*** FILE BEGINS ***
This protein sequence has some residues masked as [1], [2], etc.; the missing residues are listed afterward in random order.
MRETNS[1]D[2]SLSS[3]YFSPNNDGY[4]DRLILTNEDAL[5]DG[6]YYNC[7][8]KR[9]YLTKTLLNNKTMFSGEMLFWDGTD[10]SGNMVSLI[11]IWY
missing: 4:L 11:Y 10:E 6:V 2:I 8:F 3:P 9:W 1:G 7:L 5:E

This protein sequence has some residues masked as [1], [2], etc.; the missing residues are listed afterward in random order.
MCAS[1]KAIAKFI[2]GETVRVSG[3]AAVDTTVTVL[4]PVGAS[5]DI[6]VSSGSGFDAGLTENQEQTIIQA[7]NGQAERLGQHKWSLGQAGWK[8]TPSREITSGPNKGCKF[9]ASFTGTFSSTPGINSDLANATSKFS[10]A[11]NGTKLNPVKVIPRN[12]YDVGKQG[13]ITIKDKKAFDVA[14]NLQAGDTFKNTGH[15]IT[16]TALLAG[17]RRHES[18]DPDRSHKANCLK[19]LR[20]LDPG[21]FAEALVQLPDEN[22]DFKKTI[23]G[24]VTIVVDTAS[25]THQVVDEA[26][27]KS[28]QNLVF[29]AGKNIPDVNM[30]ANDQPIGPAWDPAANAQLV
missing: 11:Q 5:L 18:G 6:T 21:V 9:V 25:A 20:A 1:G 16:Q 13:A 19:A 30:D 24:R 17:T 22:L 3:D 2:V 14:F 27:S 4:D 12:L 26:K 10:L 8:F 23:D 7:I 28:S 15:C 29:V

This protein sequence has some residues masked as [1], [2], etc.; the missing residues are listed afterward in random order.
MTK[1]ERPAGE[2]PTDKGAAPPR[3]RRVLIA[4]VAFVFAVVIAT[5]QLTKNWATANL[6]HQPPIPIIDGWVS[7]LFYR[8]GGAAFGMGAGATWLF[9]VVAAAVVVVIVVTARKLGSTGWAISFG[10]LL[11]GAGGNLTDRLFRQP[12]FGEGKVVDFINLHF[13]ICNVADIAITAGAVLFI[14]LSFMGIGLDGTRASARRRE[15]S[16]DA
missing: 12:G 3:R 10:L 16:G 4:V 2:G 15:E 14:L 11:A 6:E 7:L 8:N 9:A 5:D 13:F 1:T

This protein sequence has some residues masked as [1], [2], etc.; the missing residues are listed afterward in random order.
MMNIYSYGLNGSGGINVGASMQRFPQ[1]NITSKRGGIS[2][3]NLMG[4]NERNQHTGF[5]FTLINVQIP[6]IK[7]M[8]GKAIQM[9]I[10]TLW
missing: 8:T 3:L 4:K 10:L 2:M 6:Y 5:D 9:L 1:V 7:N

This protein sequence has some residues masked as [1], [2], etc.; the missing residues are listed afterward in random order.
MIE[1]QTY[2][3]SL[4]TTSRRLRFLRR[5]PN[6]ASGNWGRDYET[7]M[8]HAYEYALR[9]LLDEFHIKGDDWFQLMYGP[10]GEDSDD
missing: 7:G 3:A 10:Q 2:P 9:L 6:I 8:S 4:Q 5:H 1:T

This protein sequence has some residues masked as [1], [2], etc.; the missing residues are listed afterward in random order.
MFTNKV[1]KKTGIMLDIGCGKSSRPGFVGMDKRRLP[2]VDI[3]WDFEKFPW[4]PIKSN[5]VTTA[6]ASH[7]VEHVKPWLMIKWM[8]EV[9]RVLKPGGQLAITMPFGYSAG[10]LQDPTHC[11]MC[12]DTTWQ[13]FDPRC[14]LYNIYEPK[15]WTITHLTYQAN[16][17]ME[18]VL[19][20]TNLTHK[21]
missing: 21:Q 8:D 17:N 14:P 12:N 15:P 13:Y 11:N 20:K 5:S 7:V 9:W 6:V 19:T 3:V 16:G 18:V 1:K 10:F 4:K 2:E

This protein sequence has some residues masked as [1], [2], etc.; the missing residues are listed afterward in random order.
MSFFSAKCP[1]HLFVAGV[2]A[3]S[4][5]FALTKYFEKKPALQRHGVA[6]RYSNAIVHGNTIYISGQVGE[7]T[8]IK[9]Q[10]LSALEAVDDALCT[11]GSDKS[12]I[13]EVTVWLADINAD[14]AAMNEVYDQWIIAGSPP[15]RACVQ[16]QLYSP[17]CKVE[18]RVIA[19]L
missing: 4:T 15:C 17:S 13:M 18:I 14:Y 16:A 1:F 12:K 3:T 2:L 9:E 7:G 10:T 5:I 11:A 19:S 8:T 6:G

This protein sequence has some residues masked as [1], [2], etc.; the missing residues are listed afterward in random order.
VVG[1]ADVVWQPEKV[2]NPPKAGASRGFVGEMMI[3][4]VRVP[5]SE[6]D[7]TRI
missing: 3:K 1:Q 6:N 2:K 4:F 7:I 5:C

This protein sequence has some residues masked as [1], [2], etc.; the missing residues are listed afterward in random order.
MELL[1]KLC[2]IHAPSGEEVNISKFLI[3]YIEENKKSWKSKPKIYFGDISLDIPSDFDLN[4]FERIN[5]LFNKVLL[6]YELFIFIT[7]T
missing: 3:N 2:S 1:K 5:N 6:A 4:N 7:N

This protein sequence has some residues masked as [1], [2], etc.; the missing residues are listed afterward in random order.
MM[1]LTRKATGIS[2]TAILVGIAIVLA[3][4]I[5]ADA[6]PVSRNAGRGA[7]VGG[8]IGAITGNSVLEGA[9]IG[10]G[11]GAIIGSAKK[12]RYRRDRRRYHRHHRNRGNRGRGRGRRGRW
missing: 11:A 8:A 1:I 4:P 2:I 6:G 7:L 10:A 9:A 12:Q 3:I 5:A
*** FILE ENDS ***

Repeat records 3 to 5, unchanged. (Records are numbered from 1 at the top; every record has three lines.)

This protein sequence has some residues masked as [1], [2], etc.; the missing residues are listed afterward in random order.
MTK[1]ERPAGE[2]PTDKGAAPPR[3]RRVLIA[4]VAFVFAVVIAT[5]QLTKNWATANL[6]HQPPIPIIDGWVS[7]LFYR[8]GGAAFGMGAGATWLF[9]VVAAAVVVVIVVTARKLGSTGWAISFG[10]LL[11]GAGGNLTDRLFRQP[12]FGEGKVVDFINLHF[13]ICNVADIAITAGAVLFI[14]LSFMGIGLDGTRASARRRE[15]S[16]DA
missing: 12:G 3:R 10:L 16:G 4:V 2:G 15:E 14:L 11:A 6:E 7:L 8:N 9:A 5:D 13:F 1:T

This protein sequence has some residues masked as [1], [2], etc.; the missing residues are listed afterward in random order.
MMNIYSYGLNGSGGINVGASMQRFPQ[1]NITSKRGGIS[2][3]NLMG[4]NERNQHTGF[5]FTLINVQIP[6]IK[7]M[8]GKAIQM[9]I[10]TLW
missing: 8:T 3:L 4:K 10:L 2:M 6:Y 5:D 9:L 1:V 7:N

This protein sequence has some residues masked as [1], [2], etc.; the missing residues are listed afterward in random order.
MIE[1]QTY[2][3]SL[4]TTSRRLRFLRR[5]PN[6]ASGNWGRDYET[7]M[8]HAYEYALR[9]LLDEFHIKGDDWFQLMYGP[10]GEDSDD
missing: 7:G 3:A 10:Q 2:P 9:L 6:I 8:S 4:Q 5:H 1:T